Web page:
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Maddie Nature Notes

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A Weekend in the Adirondacks

This weekend I had the misfortune to not be able to visit my location of choice on the Bryn Mawr campus, the moon bench. I chose this spot because I think its position gives it a unique and enticing view of the campus. You can look right up senior row through the Pembroke arch, over the valley of athletic fields to Cambrien row, and survey the Merion green. Sadly I wasn’t able to do any of these things, I was however able to attend a picturesque wedding in the Adirondacks of New York, specifically in Saranac Lake. My cousin Adrien and his wife Julia were married on September 22, 2012 at 3 pm in a little white chapel in the middle of the woods. It was perfect; there was no cell phone reception, no noise of the highway, a city, or anything other than the noise of the woods and of the people gathered to celebrate this momentous event. The wedding placed emphasis on the union between Adrien and Julia, as all weddings place emphasis on the couple, however Adrien and Julia made it clear from the start that although this event celebrated them, their relationship would not be possible without the support and love they received from members of their community. This was reflected in the interactive ceremony they had, the potluck, and the contra dancing that all took place that night. Julia is a park ranger in the Adirondacks and her appreciation and care for the environment shown through in their eco-friendly, environmentally conscious ceremony and reception.

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All the Wonders Great and Small

The Bryn Mawr College campus is a beautiful, complexly interesting place that few maps can capture every aspect of. This map I have selected is no exception. The map I have selected is located front and center of the campus center, and its border reads, "Here lies the Bryn Mawr campus, all its wonders great and small twill fold to fit your pocket or unfold to fit your wall." Well.... yes and no. This map does depict many wonders of the campus, but not all of them. Firstly, let me start off with saying this is an AMAZING map. It is beautiful, and every aspect of it is symbolic. The colors that are used to draw the map are exclusively blue, light blue, red, and green. A coincidence? I think not. This map places huge emphasis on the traditions, the people, and the buildings that make up Bryn Mawr. It gives a fun, quirky representation of Bryn Mawr that it is more than accurate in describing the amazing community and the people who make it up. However one glaring aspect that is not done justice in this representation is the fact that the equally beautiful enviornment in which the campus is set in is muted. The green of the landscape is represented, but it is flat, not only in color, but in dimension. The undulating lascape (most notably the valley separating the Pensby Center and Brecon from the rest of campus) is absent, and the many different types of trees and flowers are nowhere to be found. Not only the is the plant life underrepresented, the animal life is completely ignored.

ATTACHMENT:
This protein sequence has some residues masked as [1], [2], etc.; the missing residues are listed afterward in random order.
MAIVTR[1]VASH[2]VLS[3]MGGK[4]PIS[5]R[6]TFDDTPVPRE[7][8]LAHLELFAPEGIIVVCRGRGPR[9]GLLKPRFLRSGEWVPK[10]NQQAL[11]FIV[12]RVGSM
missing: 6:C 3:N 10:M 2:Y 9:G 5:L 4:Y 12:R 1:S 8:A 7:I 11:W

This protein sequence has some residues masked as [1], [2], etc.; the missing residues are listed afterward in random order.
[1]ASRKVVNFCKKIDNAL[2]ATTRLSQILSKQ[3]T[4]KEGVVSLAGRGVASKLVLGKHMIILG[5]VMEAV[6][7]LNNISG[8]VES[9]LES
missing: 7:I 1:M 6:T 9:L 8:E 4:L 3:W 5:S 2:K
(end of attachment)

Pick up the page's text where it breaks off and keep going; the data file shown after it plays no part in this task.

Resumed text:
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Walk Your Own Walk

At the beginning of my walk Friday morning I started out with every intention of taking a Thoreauvian one; I started out early, turned off my cell phone, declined to caffinate, opting rather to wake up with the rest of the world. However once I got outside and began my walk I realized not only was I not ready to take a Thoreauvian walk, I didn't want to. I wanted to take my own walk, which didn't turn out to be much of a walk at all. I sat down at every possible opportuniy, but when I was sitting I ended up having my most complete and clear thoughts. Basically, a Thoreauvian walk didn't work for me, it didn't help me ruminate, and I can't "walk like a camel." However, I can sit and I can observe and I can think. While I was sitting and enjoying the surrounding nature I began to think about the concept of boundaries, real and imagined ones. I think geographical boundaries are important, and they exist for a reason, however they should not limit us, and that is where imagined, or mental, boundaries come into play. Geographical boundaries do exist, yes, but the only power they have is the power we give them. There is no limit on learning, and the boundaries of a college campus do not define an area in which knowledge can be gained. You can learn just as much in the town of Bryn Mawr as you can at Bryn Mawr College. I found the walk very enlightening and liberating, and I look forward to my next one.

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Where I am Happiest

Today I took a walk around the Bryn Mawr campus visiting five different locations and discovering where I found myself happiest and why.

a.) In order of where I found myself most happy to least happy:

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